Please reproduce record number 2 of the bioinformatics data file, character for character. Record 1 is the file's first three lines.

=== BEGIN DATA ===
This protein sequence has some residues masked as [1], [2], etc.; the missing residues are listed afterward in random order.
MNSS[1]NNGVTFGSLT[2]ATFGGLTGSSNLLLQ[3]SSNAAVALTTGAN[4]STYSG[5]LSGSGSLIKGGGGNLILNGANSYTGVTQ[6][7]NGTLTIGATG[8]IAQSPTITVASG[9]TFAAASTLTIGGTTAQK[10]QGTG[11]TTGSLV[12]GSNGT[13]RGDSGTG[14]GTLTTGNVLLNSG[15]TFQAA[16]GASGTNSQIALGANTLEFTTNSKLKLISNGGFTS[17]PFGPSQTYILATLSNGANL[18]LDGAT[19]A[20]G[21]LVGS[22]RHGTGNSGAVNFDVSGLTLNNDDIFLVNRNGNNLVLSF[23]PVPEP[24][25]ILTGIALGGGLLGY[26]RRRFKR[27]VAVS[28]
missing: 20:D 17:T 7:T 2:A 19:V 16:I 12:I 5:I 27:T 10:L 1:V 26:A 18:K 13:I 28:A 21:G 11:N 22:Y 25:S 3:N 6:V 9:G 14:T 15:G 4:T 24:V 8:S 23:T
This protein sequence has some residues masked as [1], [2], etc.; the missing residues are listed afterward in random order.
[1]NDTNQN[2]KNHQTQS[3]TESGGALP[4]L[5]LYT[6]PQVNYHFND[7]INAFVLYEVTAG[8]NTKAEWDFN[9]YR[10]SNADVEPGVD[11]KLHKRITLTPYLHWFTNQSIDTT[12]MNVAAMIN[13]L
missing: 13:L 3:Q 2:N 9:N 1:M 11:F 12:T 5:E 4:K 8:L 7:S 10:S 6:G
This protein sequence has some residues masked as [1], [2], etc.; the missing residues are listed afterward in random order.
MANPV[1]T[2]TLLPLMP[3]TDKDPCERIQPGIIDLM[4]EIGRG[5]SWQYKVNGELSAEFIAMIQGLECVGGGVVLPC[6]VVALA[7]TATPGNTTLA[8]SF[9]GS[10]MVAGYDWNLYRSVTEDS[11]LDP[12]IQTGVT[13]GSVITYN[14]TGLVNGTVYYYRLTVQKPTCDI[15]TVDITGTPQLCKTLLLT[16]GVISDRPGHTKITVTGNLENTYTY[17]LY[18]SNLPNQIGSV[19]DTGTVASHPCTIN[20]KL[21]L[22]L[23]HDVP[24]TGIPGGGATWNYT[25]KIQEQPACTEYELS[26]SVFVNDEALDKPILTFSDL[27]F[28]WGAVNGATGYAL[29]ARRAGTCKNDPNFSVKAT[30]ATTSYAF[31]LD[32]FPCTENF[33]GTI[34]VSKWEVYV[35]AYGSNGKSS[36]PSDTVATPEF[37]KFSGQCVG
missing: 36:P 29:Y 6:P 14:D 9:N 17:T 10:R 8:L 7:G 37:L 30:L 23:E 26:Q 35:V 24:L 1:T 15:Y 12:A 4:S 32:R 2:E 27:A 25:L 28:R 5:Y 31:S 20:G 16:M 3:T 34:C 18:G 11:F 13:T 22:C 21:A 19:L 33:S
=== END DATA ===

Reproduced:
This protein sequence has some residues masked as [1], [2], etc.; the missing residues are listed afterward in random order.
[1]NDTNQN[2]KNHQTQS[3]TESGGALP[4]L[5]LYT[6]PQVNYHFND[7]INAFVLYEVTAG[8]NTKAEWDFN[9]YR[10]SNADVEPGVD[11]KLHKRITLTPYLHWFTNQSIDTT[12]MNVAAMIN[13]L
missing: 13:L 3:Q 2:N 9:N 1:M 11:F 12:T 5:E 4:K 8:L 7:S 10:S 6:G